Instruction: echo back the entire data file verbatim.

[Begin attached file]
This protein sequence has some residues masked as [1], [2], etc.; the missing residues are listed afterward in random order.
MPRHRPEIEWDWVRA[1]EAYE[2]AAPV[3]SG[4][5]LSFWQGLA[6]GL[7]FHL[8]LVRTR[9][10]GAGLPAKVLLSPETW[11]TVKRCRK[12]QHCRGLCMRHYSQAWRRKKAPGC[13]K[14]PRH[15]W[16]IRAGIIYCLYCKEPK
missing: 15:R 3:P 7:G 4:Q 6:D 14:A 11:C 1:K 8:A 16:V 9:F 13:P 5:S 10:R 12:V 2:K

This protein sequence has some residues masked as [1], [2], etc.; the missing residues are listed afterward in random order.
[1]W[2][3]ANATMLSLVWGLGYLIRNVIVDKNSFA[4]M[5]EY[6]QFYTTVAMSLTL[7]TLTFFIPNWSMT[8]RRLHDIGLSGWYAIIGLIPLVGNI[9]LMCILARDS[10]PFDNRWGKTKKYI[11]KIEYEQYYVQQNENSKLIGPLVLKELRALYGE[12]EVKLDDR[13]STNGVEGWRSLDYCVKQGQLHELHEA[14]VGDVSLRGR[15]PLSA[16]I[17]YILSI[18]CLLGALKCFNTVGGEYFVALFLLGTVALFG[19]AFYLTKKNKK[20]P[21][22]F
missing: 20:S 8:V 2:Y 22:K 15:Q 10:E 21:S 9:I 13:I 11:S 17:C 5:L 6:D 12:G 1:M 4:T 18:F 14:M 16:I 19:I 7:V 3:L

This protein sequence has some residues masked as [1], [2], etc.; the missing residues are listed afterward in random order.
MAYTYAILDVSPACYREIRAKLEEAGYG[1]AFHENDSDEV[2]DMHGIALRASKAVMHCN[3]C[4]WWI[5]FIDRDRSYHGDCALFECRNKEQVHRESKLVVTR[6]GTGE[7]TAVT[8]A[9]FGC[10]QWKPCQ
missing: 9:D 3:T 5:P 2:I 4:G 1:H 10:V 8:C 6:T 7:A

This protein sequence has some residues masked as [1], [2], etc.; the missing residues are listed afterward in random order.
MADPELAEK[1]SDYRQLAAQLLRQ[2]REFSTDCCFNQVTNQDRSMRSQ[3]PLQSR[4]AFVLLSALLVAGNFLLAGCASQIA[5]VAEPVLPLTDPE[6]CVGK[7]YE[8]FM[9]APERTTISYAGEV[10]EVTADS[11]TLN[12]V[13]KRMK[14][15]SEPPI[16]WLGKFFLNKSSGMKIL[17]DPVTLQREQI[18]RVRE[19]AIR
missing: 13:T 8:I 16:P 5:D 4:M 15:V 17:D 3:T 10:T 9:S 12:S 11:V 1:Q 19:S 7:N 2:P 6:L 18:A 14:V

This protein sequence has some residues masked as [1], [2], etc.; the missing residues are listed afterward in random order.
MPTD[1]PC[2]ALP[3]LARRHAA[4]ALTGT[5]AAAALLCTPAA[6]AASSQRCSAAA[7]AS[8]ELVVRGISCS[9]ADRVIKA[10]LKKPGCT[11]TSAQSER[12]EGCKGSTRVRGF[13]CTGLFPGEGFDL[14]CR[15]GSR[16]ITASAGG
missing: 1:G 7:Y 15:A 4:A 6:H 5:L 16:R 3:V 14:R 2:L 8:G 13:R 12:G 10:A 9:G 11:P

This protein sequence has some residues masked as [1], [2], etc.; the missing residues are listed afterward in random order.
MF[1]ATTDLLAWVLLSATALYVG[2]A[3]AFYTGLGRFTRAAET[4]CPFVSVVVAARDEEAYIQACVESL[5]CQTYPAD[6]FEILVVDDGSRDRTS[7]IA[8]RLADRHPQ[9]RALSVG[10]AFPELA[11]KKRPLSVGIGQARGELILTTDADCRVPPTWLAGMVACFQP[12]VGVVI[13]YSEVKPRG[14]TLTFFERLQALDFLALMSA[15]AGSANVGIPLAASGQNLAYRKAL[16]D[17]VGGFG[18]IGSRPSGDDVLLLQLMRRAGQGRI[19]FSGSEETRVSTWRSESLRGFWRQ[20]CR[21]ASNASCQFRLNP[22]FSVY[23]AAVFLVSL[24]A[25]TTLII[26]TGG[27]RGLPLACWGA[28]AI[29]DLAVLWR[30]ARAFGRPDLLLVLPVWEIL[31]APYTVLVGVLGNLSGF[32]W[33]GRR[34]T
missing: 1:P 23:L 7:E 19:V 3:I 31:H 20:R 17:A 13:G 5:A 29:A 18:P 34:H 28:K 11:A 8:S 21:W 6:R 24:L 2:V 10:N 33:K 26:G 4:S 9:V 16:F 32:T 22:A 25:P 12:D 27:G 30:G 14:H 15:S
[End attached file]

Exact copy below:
This protein sequence has some residues masked as [1], [2], etc.; the missing residues are listed afterward in random order.
MPRHRPEIEWDWVRA[1]EAYE[2]AAPV[3]SG[4][5]LSFWQGLA[6]GL[7]FHL[8]LVRTR[9][10]GAGLPAKVLLSPETW[11]TVKRCRK[12]QHCRGLCMRHYSQAWRRKKAPGC[13]K[14]PRH[15]W[16]IRAGIIYCLYCKEPK
missing: 15:R 3:P 7:G 4:Q 6:D 14:A 11:C 1:K 8:A 16:V 9:F 13:P 5:S 10:R 12:V 2:K

This protein sequence has some residues masked as [1], [2], etc.; the missing residues are listed afterward in random order.
[1]W[2][3]ANATMLSLVWGLGYLIRNVIVDKNSFA[4]M[5]EY[6]QFYTTVAMSLTL[7]TLTFFIPNWSMT[8]RRLHDIGLSGWYAIIGLIPLVGNI[9]LMCILARDS[10]PFDNRWGKTKKYI[11]KIEYEQYYVQQNENSKLIGPLVLKELRALYGE[12]EVKLDDR[13]STNGVEGWRSLDYCVKQGQLHELHEA[14]VGDVSLRGR[15]PLSA[16]I[17]YILSI[18]CLLGALKCFNTVGGEYFVALFLLGTVALFG[19]AFYLTKKNKK[20]P[21][22]F
missing: 20:S 8:V 2:Y 22:K 15:Q 10:E 21:S 9:I 13:I 11:S 17:C 5:L 6:D 12:G 1:M 4:T 18:F 14:M 16:I 19:I 7:V 3:L

This protein sequence has some residues masked as [1], [2], etc.; the missing residues are listed afterward in random order.
MAYTYAILDVSPACYREIRAKLEEAGYG[1]AFHENDSDEV[2]DMHGIALRASKAVMHCN[3]C[4]WWI[5]FIDRDRSYHGDCALFECRNKEQVHRESKLVVTR[6]GTGE[7]TAVT[8]A[9]FGC[10]QWKPCQ
missing: 9:D 3:T 5:P 2:I 4:G 1:H 10:V 8:C 6:T 7:A

This protein sequence has some residues masked as [1], [2], etc.; the missing residues are listed afterward in random order.
MADPELAEK[1]SDYRQLAAQLLRQ[2]REFSTDCCFNQVTNQDRSMRSQ[3]PLQSR[4]AFVLLSALLVAGNFLLAGCASQIA[5]VAEPVLPLTDPE[6]CVGK[7]YE[8]FM[9]APERTTISYAGEV[10]EVTADS[11]TLN[12]V[13]KRMK[14][15]SEPPI[16]WLGKFFLNKSSGMKIL[17]DPVTLQREQI[18]RVRE[19]AIR
missing: 13:T 8:I 16:P 5:D 4:M 15:V 17:D 3:T 10:T 9:S 12:S 11:V 1:Q 19:S 7:N 2:P 6:L 18:A 14:V

This protein sequence has some residues masked as [1], [2], etc.; the missing residues are listed afterward in random order.
MPTD[1]PC[2]ALP[3]LARRHAA[4]ALTGT[5]AAAALLCTPAA[6]AASSQRCSAAA[7]AS[8]ELVVRGISCS[9]ADRVIKA[10]LKKPGCT[11]TSAQSER[12]EGCKGSTRVRGF[13]CTGLFPGEGFDL[14]CR[15]GSR[16]ITASAGG
missing: 1:G 7:Y 15:A 4:A 6:H 5:L 16:R 3:V 14:R 2:L 8:G 13:R 12:G 10:A 9:G 11:P

This protein sequence has some residues masked as [1], [2], etc.; the missing residues are listed afterward in random order.
MF[1]ATTDLLAWVLLSATALYVG[2]A[3]AFYTGLGRFTRAAET[4]CPFVSVVVAARDEEAYIQACVESL[5]CQTYPAD[6]FEILVVDDGSRDRTS[7]IA[8]RLADRHPQ[9]RALSVG[10]AFPELA[11]KKRPLSVGIGQARGELILTTDADCRVPPTWLAGMVACFQP[12]VGVVI[13]YSEVKPRG[14]TLTFFERLQALDFLALMSA[15]AGSANVGIPLAASGQNLAYRKAL[16]D[17]VGGFG[18]IGSRPSGDDVLLLQLMRRAGQGRI[19]FSGSEETRVSTWRSESLRGFWRQ[20]CR[21]ASNASCQFRLNP[22]FSVY[23]AAVFLVSL[24]A[25]TTLII[26]TGG[27]RGLPLACWGA[28]AI[29]DLAVLWR[30]ARAFGRPDLLLVLPVWEIL[31]APYTVLVGVLGNLSGF[32]W[33]GRR[34]T
missing: 1:P 23:L 7:E 19:V 3:I 31:H 20:R 17:A 13:G 5:A 29:A 18:P 34:H 28:K 11:A 8:S 21:W 6:R 24:L 2:V 10:N 33:K 26:G 4:S 9:V 16:F 32:T 22:A 25:P 12:D 27:G 30:G 14:H 15:S